Weekend events prepared ‘the people’s case’ against Derek Chauvin
Associated Press photo

MINNEAPOLIS—A weekend of marches, rallies, and news conferences kicked off the fight for justice for George Floyd and the conviction of former MPD officer Derek Chauvin charged with murdering Floyd.

This overview and photos of the events from Friday to Sunday show a level of commitment to justice by a coalition of groups intent on organizing thousands and thousands to flood the streets of Minneapolis and in other cities across the nation to demand Chauvin be convicted.

Television, print, and online media from every corner of the globe are covering the trial.

Friday, March 5—Press conference

Heartache and tears, anger, and solidarity reverberated across the room at a press conference held in Minneapolis organized by Families Supporting Families Against Police Violence, a national organization of families of people killed by law enforcement.

Friends and family members of those killed by police in Minnesota came to tell their stories as an act of solidarity with the family of George Floyd. They spoke of the grief and anger that never goes away. For some, their loved ones were killed years ago; for others, more recently, like the family of Dolal Idd, who was killed by officers of the Minneapolis Police Department (MPD) on Dec. 30, 2020, in a hail of bullets.

Following the families’ statements, a cloth scroll, two-feet wide and an estimated 50-feet long was unrolled by the organizers. It lists 470 lives taken by police violence in Minnesota, most of them since 2000. Handwritten entries noted each person’s name, age, and the date they were killed. The national and international press in the room were visibly moved by this display that marked what they then understood were not the deaths of armed criminals in battle with police, but of those who were unarmed, those experiencing an emotional crisis, or those whose actions, like reaching for their identification, was sufficient cause for an officer to pull the trigger.

Below are a few of the stories shared at a press conference that People’s World wishes to share with our national and international readers. For nearly 100 years, People’s World has been on the side of those seeking to end the racism and violence endemic in our nation’s law enforcement agencies. From the 1930s Scottsboro Boys case to the 1970s fight to free Angela Davis to George Floyd today, People’s World and its predecessors have stood on the side of justice and freedom.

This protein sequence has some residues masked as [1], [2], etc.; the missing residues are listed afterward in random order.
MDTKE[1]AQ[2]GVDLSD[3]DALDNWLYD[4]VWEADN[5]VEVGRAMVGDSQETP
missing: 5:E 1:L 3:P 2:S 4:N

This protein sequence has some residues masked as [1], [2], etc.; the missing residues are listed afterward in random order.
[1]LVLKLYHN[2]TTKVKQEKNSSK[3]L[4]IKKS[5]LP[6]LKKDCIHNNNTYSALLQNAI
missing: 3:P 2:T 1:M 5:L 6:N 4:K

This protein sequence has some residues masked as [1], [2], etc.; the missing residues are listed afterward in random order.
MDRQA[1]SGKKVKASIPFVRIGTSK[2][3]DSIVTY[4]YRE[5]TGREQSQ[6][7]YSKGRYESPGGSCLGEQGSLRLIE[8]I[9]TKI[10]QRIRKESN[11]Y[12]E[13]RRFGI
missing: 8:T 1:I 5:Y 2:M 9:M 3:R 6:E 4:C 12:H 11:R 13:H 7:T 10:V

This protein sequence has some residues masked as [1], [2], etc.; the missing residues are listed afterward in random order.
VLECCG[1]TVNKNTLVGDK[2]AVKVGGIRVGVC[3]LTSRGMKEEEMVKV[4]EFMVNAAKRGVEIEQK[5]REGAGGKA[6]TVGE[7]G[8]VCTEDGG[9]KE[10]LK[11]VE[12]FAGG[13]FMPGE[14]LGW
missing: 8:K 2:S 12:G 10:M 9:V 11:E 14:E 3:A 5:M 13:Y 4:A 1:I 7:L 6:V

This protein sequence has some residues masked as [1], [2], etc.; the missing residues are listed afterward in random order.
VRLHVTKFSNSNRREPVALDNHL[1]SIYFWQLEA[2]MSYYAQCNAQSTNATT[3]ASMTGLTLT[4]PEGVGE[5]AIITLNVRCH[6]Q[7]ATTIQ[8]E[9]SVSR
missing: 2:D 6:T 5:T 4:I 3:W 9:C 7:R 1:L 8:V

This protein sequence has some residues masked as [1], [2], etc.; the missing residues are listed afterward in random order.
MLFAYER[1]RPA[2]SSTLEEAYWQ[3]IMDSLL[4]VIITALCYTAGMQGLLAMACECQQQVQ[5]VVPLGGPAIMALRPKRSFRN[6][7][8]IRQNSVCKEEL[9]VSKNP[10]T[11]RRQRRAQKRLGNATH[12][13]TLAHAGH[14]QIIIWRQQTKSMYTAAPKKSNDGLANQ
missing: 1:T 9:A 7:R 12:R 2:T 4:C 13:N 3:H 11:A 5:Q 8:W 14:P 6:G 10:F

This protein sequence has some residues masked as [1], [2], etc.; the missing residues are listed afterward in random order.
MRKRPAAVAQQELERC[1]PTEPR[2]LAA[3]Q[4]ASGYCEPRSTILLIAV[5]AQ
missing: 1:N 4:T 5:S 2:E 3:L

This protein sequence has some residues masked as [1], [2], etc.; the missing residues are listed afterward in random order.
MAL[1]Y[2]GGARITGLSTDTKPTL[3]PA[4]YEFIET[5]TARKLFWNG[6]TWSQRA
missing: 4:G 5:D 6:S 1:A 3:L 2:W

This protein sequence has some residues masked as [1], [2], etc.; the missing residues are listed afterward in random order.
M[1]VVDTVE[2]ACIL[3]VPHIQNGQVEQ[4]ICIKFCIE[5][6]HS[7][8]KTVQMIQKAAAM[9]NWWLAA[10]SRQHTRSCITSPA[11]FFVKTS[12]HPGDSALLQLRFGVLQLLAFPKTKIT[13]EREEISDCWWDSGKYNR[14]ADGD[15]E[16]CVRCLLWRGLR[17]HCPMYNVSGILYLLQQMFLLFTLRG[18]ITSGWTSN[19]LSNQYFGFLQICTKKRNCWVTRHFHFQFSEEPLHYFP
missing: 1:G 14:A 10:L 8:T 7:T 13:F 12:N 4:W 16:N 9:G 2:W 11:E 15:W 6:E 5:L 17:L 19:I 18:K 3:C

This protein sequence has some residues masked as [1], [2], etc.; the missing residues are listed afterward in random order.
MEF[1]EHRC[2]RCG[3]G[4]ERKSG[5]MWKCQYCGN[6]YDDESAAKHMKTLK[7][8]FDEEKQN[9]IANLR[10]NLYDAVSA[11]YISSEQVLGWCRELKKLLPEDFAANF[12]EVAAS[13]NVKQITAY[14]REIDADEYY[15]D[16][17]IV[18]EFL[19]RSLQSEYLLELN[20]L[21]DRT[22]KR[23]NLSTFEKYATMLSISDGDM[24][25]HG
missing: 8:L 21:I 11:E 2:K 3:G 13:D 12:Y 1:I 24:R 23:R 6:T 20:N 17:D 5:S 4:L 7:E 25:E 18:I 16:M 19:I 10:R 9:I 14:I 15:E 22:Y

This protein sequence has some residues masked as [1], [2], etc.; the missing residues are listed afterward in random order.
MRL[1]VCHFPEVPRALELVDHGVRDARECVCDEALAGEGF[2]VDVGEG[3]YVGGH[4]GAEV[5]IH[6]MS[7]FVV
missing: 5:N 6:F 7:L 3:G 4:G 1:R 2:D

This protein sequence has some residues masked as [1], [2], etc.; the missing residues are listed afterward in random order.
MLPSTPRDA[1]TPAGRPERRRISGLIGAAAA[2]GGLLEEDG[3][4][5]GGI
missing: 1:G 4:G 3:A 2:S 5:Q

Valerie Castile, mother of Philando Castile

Valerie Castile. | PW

Philando was killed in July 2016 as he sat in his car with his young daughter and her mother. Castile had been pulled over on a stretch of road known in the Black community as an area they were often profiled for stops without cause. After the officer had asked for his car registration and license, Philando told the officer who approached his car that he had a licensed firearm in the car. Moments later, the officer discharged his firearm, allegedly fearing Castile was reaching for a gun. The officer was acquitted even though, as Ms. Castile said, the authorities had everything they needed to get a conviction. “He should have been convicted with the amount of evidence that was against him.”

The reason cops are not convicted, she said, is because according to Minnesota law they can just say they feared for their life and pull the trigger. That excuse “is too vague,” she said.

“We stand here today in unity and in force,” she exclaimed. “We’re not going to tolerate this and sit back and not say anything about the murder of our children.”